The Global X MSCI Norway ETF (NYSEARCA:NORW) is a relatively narrow bet as far as ETFs go. The Norwegian economy itself is quite one-dimensional. It's all about oil and salmon. Both of these commodities actually make for an attractive bet, and also take FX risk out of investing in the earnings of Norwegian companies. Moreover, the Norwegian economy is highly stable and protected by reserves of wealth. Ultimately, for a pretty low multiple and a decent yield, the ETF is probably worth considering if ETF investors want to enhance oil exposures while also shoring up risk in their portfolios.
Let's have a quick look at what constitutes the NORW. Primarily, it's exposed to energy. Stocks like Equinor (EQNR) and Aker BP (OTCPK:DETNF) both have important interests in reserves like Johan Sverdrup and others on the Norwegian continental shelf, which has some of the lowest breakeven costs in the world barring the Saudis.
Other major exposures are financials, meaning Norwegian banks. These are very safe companies as they are going to be de facto backed by the state. DNB (OTCPK:DNBHF) is owned 34% by the state, and this is their main banking holding. The Oil Fund would be used to shore up deposits of a bank like this if something really bad were to happen, which it probably won't. DNB will probably benefit from the current environment.
Other major exposures are consumer staples. Some of this will be salmon, probably most. Companies like Mowi (OTCPK:MHGVY) represent salmon from the Norwegian economy. They are also benefiting durably from the current environment, more on that later.
The main holdings are the following, and they will be responsible for the direction of returns in large part.
Equinor and Aker BP are both major oil exposures. With durable trends supporting the price of oil, including speculation and geopolitical conflict, the margins of these companies should remain high. These companies are responsible for the low ETF multiple, where oil is trading at late-cycle multiples. Moreover, these companies earn in USD primarily, so FX risks for foreign investors are somewhat limited. This is a bit important since despite being connected to the price of oil, the NOK is a pretty small currency and is relatively risky for emerging market standards.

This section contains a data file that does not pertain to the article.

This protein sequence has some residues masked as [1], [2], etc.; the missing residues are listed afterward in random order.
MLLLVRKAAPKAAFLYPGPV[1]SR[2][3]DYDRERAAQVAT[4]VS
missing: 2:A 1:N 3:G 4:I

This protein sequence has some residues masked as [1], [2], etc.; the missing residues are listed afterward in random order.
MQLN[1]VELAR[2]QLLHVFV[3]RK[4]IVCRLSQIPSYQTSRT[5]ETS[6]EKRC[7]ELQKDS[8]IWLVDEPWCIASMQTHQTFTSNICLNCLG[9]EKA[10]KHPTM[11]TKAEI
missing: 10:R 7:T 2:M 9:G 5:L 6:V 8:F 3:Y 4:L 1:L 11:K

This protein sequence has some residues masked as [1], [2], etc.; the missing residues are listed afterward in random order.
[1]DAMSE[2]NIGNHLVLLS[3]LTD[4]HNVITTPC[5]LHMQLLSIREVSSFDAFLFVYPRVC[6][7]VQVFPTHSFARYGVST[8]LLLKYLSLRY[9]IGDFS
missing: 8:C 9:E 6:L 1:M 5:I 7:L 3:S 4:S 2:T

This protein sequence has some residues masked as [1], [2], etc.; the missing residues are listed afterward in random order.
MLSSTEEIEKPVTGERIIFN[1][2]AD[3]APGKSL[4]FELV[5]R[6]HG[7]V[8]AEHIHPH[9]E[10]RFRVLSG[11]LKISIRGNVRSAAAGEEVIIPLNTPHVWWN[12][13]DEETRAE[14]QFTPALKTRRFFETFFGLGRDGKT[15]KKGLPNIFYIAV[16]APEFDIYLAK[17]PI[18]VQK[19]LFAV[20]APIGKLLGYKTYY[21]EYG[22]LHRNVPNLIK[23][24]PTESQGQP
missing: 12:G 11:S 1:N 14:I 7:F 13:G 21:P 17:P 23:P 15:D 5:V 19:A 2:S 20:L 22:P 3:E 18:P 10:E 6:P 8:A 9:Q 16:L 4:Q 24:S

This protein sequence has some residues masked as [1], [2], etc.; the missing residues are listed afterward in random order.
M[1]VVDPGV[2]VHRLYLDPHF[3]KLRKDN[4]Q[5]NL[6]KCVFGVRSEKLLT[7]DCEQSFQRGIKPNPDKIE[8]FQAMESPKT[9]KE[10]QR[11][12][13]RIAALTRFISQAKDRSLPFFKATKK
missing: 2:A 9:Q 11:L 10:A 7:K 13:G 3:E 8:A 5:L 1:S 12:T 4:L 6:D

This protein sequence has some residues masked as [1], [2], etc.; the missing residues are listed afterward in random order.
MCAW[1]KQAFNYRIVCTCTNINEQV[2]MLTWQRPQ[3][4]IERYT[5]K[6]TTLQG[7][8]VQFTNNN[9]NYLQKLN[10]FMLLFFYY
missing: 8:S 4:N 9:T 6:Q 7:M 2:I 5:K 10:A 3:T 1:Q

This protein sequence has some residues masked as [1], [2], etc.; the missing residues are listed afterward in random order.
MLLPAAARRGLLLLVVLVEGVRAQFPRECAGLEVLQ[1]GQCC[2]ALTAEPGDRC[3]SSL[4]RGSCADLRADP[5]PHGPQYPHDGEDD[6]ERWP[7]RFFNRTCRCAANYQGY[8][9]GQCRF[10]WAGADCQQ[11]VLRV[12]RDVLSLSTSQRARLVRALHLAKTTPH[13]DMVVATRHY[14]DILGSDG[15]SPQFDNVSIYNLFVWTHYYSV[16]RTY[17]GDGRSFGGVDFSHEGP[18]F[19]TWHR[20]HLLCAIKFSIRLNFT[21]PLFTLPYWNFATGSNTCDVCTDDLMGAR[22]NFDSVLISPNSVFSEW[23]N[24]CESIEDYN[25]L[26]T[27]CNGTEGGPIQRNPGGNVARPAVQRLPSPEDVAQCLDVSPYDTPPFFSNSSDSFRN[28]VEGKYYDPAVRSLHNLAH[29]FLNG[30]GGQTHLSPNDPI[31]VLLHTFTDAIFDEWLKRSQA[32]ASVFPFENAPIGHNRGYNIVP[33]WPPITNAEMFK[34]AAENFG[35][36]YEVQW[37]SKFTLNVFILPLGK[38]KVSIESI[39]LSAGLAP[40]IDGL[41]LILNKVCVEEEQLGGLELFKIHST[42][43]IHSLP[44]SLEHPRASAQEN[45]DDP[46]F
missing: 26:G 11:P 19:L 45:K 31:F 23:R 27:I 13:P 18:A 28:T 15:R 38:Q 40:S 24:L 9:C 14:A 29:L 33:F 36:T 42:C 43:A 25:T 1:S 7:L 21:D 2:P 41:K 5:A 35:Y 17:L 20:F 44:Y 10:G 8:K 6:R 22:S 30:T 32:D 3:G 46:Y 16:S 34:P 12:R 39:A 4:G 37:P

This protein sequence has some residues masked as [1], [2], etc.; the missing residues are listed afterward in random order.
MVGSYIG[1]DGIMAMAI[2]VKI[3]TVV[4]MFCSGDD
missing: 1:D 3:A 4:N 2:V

DNB Bank is supported by the Norwegian government and by rising rates as a retail bank. The Norwegian Oil Fund which is the fund collected by the government by direct taxes on oil companies is meant for shoring up the wealth of Norwegians, including guaranteeing a pension as well as covering major public utilities. Banks in Norway benefit from a backstop as its deposits are very likely to be protected were the bank to suffer massively. This hard limit on the downside is of value to investors especially as a recession comes and unemployment spiraling becomes a concern in the global economy. Moreover, rate increases in Norway in line with most monetary authorities should benefit the interest income at DNB offsetting fee declines elsewhere.
Mowi is a stock we like. It is vertically integrated into feed while feed prices are rising on account of pressure from Ukraine grain prices. Moreover, with grain products rising in price, protein that depends on cheaper meal is going to be relatively economical. Being a cheaper substitute should raise salmon demand in volume and price, which is ideal for the company while being able to stay ahead of input costs.
Norsk Hydro (OTCQX:NHYDY) is another stock we cover frequently and is also well positioned for the current environment. They are vertically integrated into energy in order to produce aluminium. Energy is not a problem for the company, but the issue is that aluminium is coming off highs due to slowdowns in industry. Moreover, they have specific extrusion businesses that are even more exposed to homebuilding and other markets that might be a little bit more at risk given the recession. Nonetheless, they have the lowest cost assets in the aluminium business all powered by hydropower, and with competitor capacity at risk with rising energy prices and falling aluminium prices they might be the last ones standing so to speak.
Overall, the NORW ETF pays a 2.26% yield, which is not insignificant and trades at an 8.8x PE multiple. This value is driven by the energy exposure, but also by financials, where low multiples indicating late-cycle exposures are driving yields up. However, we think there are durable supports to energy prices that make this late-cycle assumption pessimistic. Moreover, financials in Norway are particularly safe. Overall, you get risk reduction from government guarantees through financial exposures while making an energy bet without FX risk for USD denominated accounts. If you want to make a narrow bet on these things while avoiding too many company idiosyncrasies, NORW looks like a solid choice.
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